Queer and trans people need to be connected to their own history, one that’s been primarily erased by heteronormative systems. By reconnecting with one’s roots and acknowledging one’s own origins, community identity, and history, true self-knowledge can be attained. This key foundation of liberation psychology is known as “concientización” (Freire, 1971). Recovering “historical memory” is essential in the process of interpreting one’s sense of the present, and in glimpsing possible alternatives that might exist for the future. “Thus, the recovery of historical memory offers a base for a more autonomous determination of the future” (Martín-Baró, 1994, pp. 30-31).
Task #2: De-ideologizing Everyday Experience
This means establishing a “critical distance” from what appears to be “common sense” (part of one’s daily habits and ways of seeing the world), posing it as a problem to be discussed and explored rather than something determined as objective or “fact” (Martín-Baró, 1994). When what is previously seen as “natural” is recognized as something that is “not the whole story,” a space is opened for reflection in which other, previously unarticulated, stories come into focus. An effort must be made to recognize and eliminate the self-perpetuating stereotypes queer folx have internalized and generate new images for what it means to be you.
Task #3: Utilizing the People’s Virtues
It is crucial to adopt a strengths-based approach, one that emphasizes innate heroic and self-deterministic qualities, when working with queer and trans individuals. This involves empowering and highlighting the resiliency and fortitude within each individual (strengths often used to cope with stressors/oppression) and transforming them into tools for liberation (Martín-Baró, 1994).
At its core, liberation psychology is essentially LGBTQIA+-affirmative; it emphasizes how growing up and living as a queer person in a heteronormative and binary world can detrimentally affect one’s emotional and psychological development, leading to mental health concerns that are often seen as “personal” rather than issues that stem from an oppressive environment. It rightly places the onus of one’s psychological pain on the homo-, bi-, lesbian-, and transphobic society in which they exist, rather than on the person themselves.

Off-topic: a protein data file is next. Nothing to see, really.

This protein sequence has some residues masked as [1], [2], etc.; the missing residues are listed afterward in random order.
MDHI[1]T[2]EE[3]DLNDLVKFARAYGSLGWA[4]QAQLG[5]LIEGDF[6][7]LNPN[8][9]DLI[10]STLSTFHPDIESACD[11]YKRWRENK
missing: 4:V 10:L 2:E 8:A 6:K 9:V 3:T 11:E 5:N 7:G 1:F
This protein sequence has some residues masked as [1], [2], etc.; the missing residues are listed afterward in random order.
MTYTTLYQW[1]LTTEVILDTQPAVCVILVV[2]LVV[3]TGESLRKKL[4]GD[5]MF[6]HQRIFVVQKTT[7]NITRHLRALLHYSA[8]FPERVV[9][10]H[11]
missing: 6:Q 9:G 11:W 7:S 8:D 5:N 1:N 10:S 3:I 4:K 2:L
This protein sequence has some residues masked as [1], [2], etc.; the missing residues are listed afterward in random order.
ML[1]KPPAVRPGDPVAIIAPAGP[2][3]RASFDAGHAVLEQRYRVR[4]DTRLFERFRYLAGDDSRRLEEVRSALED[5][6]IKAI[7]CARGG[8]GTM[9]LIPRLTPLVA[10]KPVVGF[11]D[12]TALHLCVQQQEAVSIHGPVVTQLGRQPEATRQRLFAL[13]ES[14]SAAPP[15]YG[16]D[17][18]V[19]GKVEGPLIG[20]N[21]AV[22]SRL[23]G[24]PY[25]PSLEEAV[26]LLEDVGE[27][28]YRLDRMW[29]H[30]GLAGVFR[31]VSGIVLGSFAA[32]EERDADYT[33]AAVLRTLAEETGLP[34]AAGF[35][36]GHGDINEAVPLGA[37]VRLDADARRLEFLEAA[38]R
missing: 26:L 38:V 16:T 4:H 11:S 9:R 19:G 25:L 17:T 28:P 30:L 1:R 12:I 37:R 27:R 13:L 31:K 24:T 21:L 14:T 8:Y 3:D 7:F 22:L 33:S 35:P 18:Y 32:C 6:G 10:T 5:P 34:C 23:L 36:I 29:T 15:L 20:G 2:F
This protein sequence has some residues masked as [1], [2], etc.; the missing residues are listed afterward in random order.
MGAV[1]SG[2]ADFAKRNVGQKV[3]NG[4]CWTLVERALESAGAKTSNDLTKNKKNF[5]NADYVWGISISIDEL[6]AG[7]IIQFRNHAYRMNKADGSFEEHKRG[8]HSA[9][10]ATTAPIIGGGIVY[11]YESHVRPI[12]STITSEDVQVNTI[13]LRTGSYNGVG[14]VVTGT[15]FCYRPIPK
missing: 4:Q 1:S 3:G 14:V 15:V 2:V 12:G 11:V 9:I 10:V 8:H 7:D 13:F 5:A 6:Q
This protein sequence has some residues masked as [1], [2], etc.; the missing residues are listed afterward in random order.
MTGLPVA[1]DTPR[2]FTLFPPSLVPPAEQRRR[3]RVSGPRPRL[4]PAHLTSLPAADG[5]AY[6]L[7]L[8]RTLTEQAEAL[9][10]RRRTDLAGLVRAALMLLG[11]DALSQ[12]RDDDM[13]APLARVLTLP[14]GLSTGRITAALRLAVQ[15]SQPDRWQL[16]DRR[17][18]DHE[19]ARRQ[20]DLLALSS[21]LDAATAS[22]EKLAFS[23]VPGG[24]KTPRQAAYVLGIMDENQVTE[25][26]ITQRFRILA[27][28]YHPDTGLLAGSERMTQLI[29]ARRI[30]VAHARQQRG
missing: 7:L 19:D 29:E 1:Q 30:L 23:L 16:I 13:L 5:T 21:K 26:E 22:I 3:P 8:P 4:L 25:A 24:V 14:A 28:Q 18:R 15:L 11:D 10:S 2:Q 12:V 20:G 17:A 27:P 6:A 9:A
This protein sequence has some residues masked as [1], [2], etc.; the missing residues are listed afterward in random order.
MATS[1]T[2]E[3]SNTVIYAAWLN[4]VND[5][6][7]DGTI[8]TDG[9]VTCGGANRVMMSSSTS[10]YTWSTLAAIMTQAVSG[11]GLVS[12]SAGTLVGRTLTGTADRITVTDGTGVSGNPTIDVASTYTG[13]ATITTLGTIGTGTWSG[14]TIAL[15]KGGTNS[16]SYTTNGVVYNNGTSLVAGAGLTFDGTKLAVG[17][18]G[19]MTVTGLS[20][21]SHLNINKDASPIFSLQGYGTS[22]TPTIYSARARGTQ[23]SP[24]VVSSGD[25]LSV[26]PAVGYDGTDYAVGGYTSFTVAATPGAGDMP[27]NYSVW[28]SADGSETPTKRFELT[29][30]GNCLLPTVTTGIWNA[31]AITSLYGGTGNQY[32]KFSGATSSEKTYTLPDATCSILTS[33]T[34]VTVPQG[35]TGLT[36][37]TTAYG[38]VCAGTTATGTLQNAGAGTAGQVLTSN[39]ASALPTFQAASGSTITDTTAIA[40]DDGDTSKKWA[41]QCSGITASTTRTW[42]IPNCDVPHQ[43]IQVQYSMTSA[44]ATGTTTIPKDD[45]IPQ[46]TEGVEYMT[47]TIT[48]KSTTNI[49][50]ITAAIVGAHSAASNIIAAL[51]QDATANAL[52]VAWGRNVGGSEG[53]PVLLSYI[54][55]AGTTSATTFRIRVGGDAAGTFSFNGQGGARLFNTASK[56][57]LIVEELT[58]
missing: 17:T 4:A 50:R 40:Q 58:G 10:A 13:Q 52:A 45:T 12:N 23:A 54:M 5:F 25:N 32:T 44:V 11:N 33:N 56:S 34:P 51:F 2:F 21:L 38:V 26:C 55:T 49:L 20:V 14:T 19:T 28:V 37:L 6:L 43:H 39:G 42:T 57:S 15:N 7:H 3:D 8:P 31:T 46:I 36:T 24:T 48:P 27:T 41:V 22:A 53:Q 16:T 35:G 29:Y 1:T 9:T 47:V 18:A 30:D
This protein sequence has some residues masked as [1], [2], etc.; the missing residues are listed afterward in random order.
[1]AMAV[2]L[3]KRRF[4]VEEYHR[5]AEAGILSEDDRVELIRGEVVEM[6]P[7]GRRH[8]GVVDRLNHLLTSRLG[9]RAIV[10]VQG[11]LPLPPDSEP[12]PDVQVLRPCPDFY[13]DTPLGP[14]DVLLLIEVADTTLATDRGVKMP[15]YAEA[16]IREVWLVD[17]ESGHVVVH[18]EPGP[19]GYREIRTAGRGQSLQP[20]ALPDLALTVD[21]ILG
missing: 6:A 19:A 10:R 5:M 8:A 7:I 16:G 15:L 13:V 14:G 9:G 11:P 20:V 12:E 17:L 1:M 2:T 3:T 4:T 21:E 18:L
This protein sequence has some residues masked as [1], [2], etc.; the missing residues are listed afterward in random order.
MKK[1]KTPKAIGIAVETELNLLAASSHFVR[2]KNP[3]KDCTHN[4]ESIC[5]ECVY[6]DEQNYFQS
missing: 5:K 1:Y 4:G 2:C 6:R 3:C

Necessarily, as the approach departs from traditional psychology’s sole prioritization of the individual, liberation psychology seeks to understand the whole person within their sociopolitical, cultural, and historical context. Without question, for queer folx—especially those of color—this context is often traumatically dehumanizing. Thanks to the foundational work of Ignacio Martín-Baró, liberation psychology can provide LGBTQIA+-affirmative clinicians a basis to help folx find empowerment and liberation amidst the unjust oppression they experience.
The subsequent articles in this series will delve into each “urgent task”—and how they can specifically be applied to LGBTQIA+ folx—more thoroughly. By learning about liberation psychology’s origins and central tenets, my hope is for clinicians to understand its critical contribution to the field, to realize its relevance to LGBTQIA+-affirmative principles, and to begin to integrate these tasks into their work with queer folx. By utilizing a liberatory approach in the room, we can help our clients become their own liberators.
Burton, M., & Gómez, L. (2015). Liberation psychology. In I. Parker (Ed.), Handbook of critical psychology (pp. 348-355). London, England: Routledge.
Comas-Díaz, L., & Torres Rivera, E. (Eds.). (2020). Liberation psychology: Theory, method, practice, and social justice. American Psychological Association.
Freire, P. (1971). Pedagogy of the Oppressed. New York: Herder & Herder
Martín-Baró, I. (1994). Writings for a Liberation Psychology. Cambridge, MA: Harvard University Press.